Smart contact lens prototype raises eyebrows

This prosthetic iris demonstrates the power and promise of nanotechnology.
Written by Greg Nichols, Contributing Writer

Smart contact lenses are a sci-fi trope, but they may also offer hope for sufferers of certain kinds of debilitating eye ailments. That's the goal of new research into a a tunable, low-powered iris embedded in a smart contact lens.

It's a good example of the growing role of nanotechnology in human augmentation and therapeutics. The human iris controls pupil size in response to light, a critical function that allows the retina to take in appropriate sensory information. Too much light and the world is washed out, too little and it's veiled in darkness. A host of eye diseases and deficiencies inhibit the iris from responding appropriately, including aniridia and keratoconus. Light sensitivity, similarly, is a painful debilitation and is often associated with chronic migraine.

Researchers at Imec, an innovation hub based in Belgium, along with partners like CMST, a Ghent University-affiliated research group,  the Instituto de Investigación Sanitaria Fundación Jiménez Díaz in Madrid, Spain, and Holst Centre have been developing an low-powered wearable solution. The contact lens's iris aperture is tunable thanks to an integrated liquid crystal display (LCD) that manipulates concentric rings.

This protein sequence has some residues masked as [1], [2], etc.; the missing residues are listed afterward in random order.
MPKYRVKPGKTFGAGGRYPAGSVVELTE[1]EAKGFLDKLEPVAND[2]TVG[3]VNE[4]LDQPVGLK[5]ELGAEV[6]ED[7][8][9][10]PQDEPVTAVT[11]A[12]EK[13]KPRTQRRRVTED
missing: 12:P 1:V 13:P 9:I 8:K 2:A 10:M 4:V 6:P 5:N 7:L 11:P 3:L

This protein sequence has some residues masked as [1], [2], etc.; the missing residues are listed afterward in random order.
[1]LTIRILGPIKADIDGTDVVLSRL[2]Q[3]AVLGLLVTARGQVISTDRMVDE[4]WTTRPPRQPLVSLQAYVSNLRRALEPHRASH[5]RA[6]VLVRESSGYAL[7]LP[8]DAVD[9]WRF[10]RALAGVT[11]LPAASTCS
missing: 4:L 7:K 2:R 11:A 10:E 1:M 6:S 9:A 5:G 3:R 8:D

"By combining our expertise on miniaturized flexible electronics, low-power ASIC design and hybrid integration, we have demonstrated the capacity to develop a solution for people who suffer from iris deficiencies, higher order aberrations and photophobia, a common yet debilitating symptom seen in many neuro-ophthalmic disorders," says researcher prof. Andrés Vásquez Quintero at Imec. "Our smart contact lens can control the level of incoming light mimicking a human iris and offering a potential solution to vision correction – by expanding depth-of-field with automatic control of pupil size. This way, our approach can surpass current solutions to combat human eye iris deficiencies. Its beneficial optical effects will be further clinically validated and developed into a medical device."

Utilizing an ultra-low power design, the lens can be used for an entire day without a recharge. The research was presented in the Nature-affiliated publication Scientific Reports and demonstrates the lens' potential in expanding visual sharpness, decreasing optical aberrations, and reducing the amount of light entering the eye in a dynamic manner. 

"It is imec's aim to create added value for the society and bring our research to the market," says Luc Van den hove, president and CEO of Imec. "We are convinced that this artificial iris prototype has all the potential to become a game changer in ophthalmic treatment. Therefore, we have launched an incubation project together with imec.xpand to fully support the team's ambition to mature and validate the technology and support their efforts to commercialize via a strong business case as a spin-off."

Research transfer is an area of emphasis for Imec, which plans to develop the prototype into a medical device. The first step is validation with patients and volunteers 

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